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Emerging Technologies Changing Transit's Landscape

A panel discussion on the use of emerging technologies in the public transportation sector offered a glimpse of three different approaches to improved customer service—Berlin, ­Germany; Newark, NJ; and Phoenix.

William Tsuei, chief technology officer, Valley Metro, and chair, APTA’s Information Technology Committee, introduced the three presenters.

Frank Scholz, chief information officer of Deutsche Bahn’s DB Regio Group, the largest railway enterprise in Germany, explained how integrated, automated IT systems can save costs in IT and operations and improve efficiency.

By employing a leaner and less differentiated IT landscape, he said, DB Regio Group has reduced the need for small and expensive specialized solutions, focused on more versatile market products, automated more business workflows and reduced the number of application program interfaces.

Using the shift sign-in process for engine drivers as an example, Scholz showed how digital transformation has reduced cycle times and the number of people involved. The company’s next goal is to automate the actual shift confirmation directly to the accounting office.

Robert James, director of customer communications technology at New Jersey Transit Corporation, discussed the wide range of ways new technologies help public transit systems communicate with customers. Referring to employees as “our ambassadors,” he said technology can help workers provide a seamless experience for riders.

James cited point-of-sale initiatives, such mobile ticketing, trip planners, real-time station-to-station schedules, web ticketing for special events and banknote recyclers that dispense bills rather than dollar coins.

Other communications technologies James discussed were passenger Wi-Fi and social media (Twitter, Facebook, YouTube), which offer real-time, two-way exchanges with customers as well as a way to monitor comments, market promotional offers and educate the ­public.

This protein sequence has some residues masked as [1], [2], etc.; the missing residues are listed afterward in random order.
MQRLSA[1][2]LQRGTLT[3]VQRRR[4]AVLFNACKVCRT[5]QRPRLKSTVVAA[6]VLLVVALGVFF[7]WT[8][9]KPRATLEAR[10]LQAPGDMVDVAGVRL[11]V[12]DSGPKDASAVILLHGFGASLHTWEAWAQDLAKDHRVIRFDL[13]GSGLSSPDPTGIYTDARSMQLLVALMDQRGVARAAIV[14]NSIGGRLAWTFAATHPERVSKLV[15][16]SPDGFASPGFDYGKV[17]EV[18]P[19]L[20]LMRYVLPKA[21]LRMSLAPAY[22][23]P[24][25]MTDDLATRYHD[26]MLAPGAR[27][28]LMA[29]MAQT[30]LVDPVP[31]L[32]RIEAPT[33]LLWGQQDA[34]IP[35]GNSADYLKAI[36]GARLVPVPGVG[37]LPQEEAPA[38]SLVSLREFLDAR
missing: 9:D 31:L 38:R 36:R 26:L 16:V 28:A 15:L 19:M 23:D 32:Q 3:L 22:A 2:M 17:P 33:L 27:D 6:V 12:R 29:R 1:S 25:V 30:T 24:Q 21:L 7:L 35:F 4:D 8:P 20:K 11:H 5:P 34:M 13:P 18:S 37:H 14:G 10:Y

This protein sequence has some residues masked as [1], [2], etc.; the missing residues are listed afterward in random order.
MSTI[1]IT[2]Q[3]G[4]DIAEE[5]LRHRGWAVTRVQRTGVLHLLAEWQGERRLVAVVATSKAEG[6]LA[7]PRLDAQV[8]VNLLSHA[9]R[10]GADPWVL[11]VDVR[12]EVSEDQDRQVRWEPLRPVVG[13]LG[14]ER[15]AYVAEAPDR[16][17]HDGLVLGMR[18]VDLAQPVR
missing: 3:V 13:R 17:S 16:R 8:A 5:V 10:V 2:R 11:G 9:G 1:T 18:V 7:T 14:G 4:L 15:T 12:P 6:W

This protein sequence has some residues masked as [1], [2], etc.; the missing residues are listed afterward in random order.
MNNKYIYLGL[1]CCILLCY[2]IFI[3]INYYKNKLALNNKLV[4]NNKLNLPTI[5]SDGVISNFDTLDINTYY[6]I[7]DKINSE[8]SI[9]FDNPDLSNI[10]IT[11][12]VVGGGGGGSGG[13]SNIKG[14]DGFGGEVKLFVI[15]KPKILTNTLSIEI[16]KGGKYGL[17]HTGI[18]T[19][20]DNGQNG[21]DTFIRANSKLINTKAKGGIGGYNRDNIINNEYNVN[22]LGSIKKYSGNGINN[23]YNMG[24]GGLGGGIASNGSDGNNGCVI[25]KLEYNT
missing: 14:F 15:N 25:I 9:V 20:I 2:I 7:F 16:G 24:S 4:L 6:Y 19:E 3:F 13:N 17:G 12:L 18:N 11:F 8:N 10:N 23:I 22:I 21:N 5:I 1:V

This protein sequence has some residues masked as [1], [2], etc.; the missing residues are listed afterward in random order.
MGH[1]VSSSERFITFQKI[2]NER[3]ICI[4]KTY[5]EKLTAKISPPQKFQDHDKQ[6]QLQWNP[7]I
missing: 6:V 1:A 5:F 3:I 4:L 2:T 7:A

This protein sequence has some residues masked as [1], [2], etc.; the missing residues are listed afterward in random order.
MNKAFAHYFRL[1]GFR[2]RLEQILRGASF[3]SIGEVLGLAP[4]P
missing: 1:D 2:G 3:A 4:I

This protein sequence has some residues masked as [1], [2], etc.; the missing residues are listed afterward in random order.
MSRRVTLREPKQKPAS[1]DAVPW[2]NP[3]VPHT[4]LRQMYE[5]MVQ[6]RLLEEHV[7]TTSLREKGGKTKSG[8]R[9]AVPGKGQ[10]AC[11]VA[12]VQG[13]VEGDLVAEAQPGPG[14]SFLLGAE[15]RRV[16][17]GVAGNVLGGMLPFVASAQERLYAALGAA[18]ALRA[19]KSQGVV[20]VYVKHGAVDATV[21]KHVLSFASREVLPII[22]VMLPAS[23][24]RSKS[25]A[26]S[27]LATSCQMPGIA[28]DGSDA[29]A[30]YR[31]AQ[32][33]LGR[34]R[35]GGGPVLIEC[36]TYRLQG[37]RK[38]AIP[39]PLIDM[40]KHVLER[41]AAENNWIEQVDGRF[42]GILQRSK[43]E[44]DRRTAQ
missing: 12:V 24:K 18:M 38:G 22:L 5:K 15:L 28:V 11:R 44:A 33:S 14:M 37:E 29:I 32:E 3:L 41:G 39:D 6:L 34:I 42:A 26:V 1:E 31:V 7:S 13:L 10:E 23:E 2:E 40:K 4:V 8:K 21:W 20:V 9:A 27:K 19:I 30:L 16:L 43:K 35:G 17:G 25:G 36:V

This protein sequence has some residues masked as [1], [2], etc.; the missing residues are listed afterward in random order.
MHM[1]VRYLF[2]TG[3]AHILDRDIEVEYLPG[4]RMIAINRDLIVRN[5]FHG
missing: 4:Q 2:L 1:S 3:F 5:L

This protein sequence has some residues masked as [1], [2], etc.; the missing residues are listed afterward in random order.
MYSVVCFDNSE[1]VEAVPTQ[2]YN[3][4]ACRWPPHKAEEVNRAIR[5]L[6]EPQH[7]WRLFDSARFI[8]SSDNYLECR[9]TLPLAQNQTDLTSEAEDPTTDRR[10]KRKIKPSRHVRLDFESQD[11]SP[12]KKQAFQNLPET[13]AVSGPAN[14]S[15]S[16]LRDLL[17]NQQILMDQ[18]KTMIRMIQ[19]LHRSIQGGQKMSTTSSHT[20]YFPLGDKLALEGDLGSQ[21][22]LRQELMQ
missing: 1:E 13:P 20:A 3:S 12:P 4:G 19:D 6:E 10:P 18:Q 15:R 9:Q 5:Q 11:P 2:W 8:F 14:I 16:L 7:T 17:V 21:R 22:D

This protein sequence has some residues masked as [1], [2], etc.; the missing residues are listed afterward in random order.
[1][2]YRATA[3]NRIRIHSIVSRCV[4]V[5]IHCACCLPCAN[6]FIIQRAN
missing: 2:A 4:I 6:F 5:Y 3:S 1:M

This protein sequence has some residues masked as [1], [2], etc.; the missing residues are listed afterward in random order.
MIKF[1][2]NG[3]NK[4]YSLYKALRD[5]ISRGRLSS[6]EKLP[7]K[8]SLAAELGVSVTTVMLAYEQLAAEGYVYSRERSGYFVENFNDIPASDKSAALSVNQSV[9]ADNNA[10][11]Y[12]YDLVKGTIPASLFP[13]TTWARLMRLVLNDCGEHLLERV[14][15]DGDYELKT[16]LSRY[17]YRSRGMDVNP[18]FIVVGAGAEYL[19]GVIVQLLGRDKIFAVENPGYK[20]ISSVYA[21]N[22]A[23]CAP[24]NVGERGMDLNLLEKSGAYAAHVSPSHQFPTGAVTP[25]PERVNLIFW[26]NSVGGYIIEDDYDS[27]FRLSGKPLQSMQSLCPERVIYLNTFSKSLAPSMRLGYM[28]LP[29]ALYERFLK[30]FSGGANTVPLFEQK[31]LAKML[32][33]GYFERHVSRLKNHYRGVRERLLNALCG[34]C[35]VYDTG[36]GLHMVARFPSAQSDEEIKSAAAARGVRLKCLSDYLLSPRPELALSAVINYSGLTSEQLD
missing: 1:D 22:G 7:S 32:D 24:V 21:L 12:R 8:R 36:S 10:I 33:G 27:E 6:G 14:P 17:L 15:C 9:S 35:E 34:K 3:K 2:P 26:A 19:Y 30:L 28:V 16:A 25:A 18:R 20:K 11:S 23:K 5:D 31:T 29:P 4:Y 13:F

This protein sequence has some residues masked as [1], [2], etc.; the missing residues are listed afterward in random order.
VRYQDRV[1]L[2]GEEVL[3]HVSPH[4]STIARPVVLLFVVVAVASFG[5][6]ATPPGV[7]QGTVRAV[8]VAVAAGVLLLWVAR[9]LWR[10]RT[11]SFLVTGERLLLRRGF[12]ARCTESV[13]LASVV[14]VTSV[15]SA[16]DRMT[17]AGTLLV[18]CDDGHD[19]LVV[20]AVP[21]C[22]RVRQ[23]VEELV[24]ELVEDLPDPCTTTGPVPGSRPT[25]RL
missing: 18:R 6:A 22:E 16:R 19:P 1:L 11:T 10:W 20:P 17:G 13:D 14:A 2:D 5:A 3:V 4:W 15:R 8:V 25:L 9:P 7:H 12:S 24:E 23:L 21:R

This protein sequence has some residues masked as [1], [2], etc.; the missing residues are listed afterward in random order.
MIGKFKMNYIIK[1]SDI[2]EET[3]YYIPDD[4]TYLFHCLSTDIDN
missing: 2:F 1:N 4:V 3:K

He also cited advances in digital audio for public address systems, station communications to manage information for customers system-wide and dynamic signage.

Jay Yenerick, manager of design for Valley Metro, talked about how the success of Phoenix’s light rail system depends on coordinated, pre-emptive and predictive priority control of traffic signals and said engineering departments in the participating cities worked together to develop a system that would maintain the most efficient schedule for trains and traffic.

By adopting technologies that can sequence events—from receiving a signal from an LRT train at an upstream interaction to predicting its arrival time at a downstream intersection, extending or reducing the phase split time, moving the train through the intersection and returning to normal coordinated operation—Valley Metro is able to reduce traffic congestion and ensure safe interactions between trains and cars.

Speakers said the pace of emerging technologies will require public transportation systems to prepare for a future of “full automation.” Mobile apps for right-of-way workers, door-to-door transit services and PTC development are changing business processes, communications, costs and safety. The result: smarter, safer, more efficient operations.

Panelists were, from left, Frank Scholz, moderator William Tsuei, Robert James and Jay Yenerick.

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